Learning outcome: After completing this module the student should know the meaning of percent, how to calculate percentages, how to divide the whole into the desired number of equal parts. Students should know what fractions are called simple and when to use them.

Introduction

One of the most common ways that fractions are used is money. A quarter is 1/4 of a euro, a dime is 1/100 of a euro. Knowing about fractions and how to compare them makes handling money much easier.
We also use fractions when we cook. Ingredients are often measured in fractions e.g. 1/4 kg instead of 250 g.
Even small children face the problem of sharing an apple equally. When they realize that none of them will get the whole apple, they split the apple in two parts.

4.1 Fractions

The one (1) can be divided to smaller parts, e.g. into 2, 3, 4, 5 … and as many times as we need. What‘s more, we will keep those parts as new units and even count them:
One half 1/2, two halves 2/2, three halves 3/2; five halves 5/2, etc.
These are simple fractions.
Each equal part of a whole that is divided in two is called one-half. It is expressed as 1/2 and read as one over two or one upon two.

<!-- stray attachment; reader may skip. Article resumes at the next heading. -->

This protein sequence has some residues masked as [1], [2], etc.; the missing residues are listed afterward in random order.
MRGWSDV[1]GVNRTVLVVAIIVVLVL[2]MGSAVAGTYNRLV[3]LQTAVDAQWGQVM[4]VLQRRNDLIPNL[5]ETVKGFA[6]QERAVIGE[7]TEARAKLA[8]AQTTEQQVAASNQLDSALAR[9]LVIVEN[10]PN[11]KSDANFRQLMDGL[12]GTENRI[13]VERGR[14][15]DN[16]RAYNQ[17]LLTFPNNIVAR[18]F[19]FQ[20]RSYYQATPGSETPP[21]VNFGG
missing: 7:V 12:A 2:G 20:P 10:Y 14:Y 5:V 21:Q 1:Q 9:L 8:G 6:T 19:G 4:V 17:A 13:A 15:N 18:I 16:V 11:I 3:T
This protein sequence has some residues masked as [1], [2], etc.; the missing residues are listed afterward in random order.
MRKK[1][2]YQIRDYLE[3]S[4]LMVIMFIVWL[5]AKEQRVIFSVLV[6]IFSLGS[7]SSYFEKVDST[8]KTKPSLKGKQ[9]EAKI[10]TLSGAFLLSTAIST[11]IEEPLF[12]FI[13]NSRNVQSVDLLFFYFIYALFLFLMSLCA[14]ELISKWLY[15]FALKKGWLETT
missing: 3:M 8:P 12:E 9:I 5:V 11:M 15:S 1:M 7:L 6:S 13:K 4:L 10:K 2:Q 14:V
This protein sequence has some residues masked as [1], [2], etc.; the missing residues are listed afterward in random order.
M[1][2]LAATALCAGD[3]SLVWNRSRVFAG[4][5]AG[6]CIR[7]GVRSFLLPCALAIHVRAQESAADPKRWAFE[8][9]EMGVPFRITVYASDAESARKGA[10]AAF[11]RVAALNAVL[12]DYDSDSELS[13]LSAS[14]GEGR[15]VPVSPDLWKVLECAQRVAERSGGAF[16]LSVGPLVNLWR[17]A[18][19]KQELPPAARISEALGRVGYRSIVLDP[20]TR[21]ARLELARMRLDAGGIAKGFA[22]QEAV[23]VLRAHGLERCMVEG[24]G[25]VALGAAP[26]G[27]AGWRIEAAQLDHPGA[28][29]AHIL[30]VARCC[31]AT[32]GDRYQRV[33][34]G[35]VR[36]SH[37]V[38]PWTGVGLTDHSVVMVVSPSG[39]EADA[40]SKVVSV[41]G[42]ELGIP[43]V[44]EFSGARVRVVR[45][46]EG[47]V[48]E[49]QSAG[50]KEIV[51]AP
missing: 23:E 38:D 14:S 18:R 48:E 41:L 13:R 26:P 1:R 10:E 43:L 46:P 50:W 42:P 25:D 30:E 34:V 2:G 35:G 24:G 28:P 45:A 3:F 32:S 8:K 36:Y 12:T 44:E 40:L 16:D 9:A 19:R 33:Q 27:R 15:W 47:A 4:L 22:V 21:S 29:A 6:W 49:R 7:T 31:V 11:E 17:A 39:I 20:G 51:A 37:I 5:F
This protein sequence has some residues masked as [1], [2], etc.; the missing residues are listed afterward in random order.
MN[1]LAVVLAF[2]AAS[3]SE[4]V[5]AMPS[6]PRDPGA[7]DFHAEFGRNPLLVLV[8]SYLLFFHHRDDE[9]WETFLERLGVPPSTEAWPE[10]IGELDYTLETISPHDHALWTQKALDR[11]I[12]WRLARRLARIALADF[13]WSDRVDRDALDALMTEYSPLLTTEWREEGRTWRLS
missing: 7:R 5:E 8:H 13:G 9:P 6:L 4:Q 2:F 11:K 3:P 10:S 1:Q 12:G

We can divide the sheet further into four equal parts. Each equal part is called one-fourth or a quarter of the whole sheet. Thus, any whole can be divided into four equal parts and each part is one-fourth or a quarter of the whole. It is expressed as 1/4 and read as one over four or one upon four.

Each part of the fraction has its own name:

Divide the same line into 2, 3, 4 parts. Continue to divide. We are getting more and more lines. Their intervals are getting shorter though. Here are some examples of the number of segments we can get:

4.2 Adding Fractions

Adding Fractions with same denominators

It is easy to add fractions with the same denominator (same bottom number):

Again: 6/8 can be simplified to 3/4

Adding Fractions with Different Denominators

What do we do when the denominators (the bottom numbers) are not the same?
3/8 + 1/4 = ?

We need to make them the same before we can continue, because we cannot add them like that. We must somehow make the denominators the same.

In this case it is easy, because we know that 1/4 is the same as 2/8 :
3/8 + 2/8 = 5/8

However, if the bottom numbers (denominators) are different to make them identical we should multiply the nominator and denominator of the smallest fraction (to keep it easy) by 2. We have to multiply both the top and bottom, by the same number to keep the value of the fraction unchanged.

4 is the smallest denominator, if we multiply by 2, we get 8. This leaves the value of the fraction the same. Now that the fractions have the same bottom number (“8”), we can continue adding.

Add the top numbers and put them over the same denominator, as shown below: